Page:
Aegeus Society For Aegean Prehistory


10 December 2012

‘Princesses of the Mediterranean in the Dawn of History’, 13 December 2012 – 10 April 2013

Museum of Cycladic Art

Regal ladies or princesses; priestesses or healers; women of authority or knowledge; local women, who stood apart from the rest; other women, who accepted and adopted the cultural traits of different societies or of the men they married in their homeland – local or foreign men – or even those women, who for reasons of intermarriage, traveled from one place to another, are the women this exhibition examines. Through their stories, one can distinctly perceive how these women played a contributing role in broadening the cultural horizons of their time, including their involvement in the development of the archaic Mediterranean culture.

In an attempt to give a Mediterranean dimension to the role of women in the dawn of history, namely from the 10th century B.C. to the Archaic period (6th century B.C.), around 24 burial assemblages of women from Greece (Attica, Euboea, Macedonia, Crete), Cyprus, Southern Italy, and Etruria will be displayed. Analysis of these specific burials reveals how, the concentration of grave gifts and the similarities in burial customs, establish a strong ideological connection and a collective social dimension between countries and civilizations; it appears that these women, who held high status positions in their societies, were carriers of cultural and social information.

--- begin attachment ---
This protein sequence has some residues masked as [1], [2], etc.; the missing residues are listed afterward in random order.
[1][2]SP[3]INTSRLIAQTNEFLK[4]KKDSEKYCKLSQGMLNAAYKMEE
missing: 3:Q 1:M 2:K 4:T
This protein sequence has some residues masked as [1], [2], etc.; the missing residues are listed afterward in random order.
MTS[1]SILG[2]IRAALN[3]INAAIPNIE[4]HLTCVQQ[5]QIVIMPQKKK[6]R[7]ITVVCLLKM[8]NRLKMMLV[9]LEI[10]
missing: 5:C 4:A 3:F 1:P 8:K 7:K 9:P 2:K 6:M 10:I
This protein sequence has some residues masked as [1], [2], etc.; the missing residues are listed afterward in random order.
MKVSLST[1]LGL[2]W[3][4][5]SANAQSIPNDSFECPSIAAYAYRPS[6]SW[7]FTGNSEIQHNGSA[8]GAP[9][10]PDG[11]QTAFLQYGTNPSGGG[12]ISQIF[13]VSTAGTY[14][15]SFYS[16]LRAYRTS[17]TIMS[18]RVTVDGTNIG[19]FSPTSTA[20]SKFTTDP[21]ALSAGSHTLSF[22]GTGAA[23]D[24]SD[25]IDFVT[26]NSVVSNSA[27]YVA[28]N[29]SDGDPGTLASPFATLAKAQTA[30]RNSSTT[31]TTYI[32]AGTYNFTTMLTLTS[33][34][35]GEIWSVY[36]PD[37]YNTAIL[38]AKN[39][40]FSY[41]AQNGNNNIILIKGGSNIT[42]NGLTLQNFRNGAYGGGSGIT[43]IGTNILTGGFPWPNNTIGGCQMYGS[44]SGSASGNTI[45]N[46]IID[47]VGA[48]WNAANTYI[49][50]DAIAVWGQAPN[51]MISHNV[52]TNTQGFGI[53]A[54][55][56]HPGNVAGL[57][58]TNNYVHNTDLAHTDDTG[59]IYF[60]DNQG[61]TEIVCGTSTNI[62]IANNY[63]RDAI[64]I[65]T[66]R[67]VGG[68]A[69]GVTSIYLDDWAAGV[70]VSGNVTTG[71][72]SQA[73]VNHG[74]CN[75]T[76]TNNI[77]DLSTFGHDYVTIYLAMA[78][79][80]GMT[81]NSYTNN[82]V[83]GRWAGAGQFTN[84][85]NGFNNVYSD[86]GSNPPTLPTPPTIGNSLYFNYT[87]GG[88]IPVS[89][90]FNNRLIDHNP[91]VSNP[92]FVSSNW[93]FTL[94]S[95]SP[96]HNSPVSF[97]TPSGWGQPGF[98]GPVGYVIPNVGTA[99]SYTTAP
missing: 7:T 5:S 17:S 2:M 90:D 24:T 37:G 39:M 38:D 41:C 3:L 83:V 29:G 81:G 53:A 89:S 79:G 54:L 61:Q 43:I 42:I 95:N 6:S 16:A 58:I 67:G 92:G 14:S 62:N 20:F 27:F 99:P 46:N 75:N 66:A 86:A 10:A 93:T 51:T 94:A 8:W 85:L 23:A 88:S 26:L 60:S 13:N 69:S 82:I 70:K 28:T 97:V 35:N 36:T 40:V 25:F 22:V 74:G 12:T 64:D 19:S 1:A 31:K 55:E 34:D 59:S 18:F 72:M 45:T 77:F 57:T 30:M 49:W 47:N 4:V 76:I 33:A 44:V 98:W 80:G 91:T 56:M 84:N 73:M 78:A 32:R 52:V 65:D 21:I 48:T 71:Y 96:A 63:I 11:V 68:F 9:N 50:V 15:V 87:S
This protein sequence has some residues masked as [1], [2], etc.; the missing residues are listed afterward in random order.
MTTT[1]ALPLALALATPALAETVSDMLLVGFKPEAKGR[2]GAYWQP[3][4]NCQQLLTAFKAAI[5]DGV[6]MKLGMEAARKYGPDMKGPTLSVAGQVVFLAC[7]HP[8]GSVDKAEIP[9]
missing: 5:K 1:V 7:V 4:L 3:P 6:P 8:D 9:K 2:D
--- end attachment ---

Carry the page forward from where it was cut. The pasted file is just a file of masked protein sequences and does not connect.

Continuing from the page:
The great advantage of this exhibition lies in its selection of artefacts; these artefacts belonged to real women, not mythical or other figures. A genuine, tangible dimension is thus given, whereby specific deceased women are the protagonists and consequently, the human element plays a definitive role. The opportunity is afforded to discuss the interpretative issues and approaches of a woman’s role in the Early Iron Age societies.
 The exhibition is being organised by the Museum of Cycladic Art with the cooperation of the Ministry of Culture, the Italian Embassy in Greece and the Presidency of the Italian Republic.

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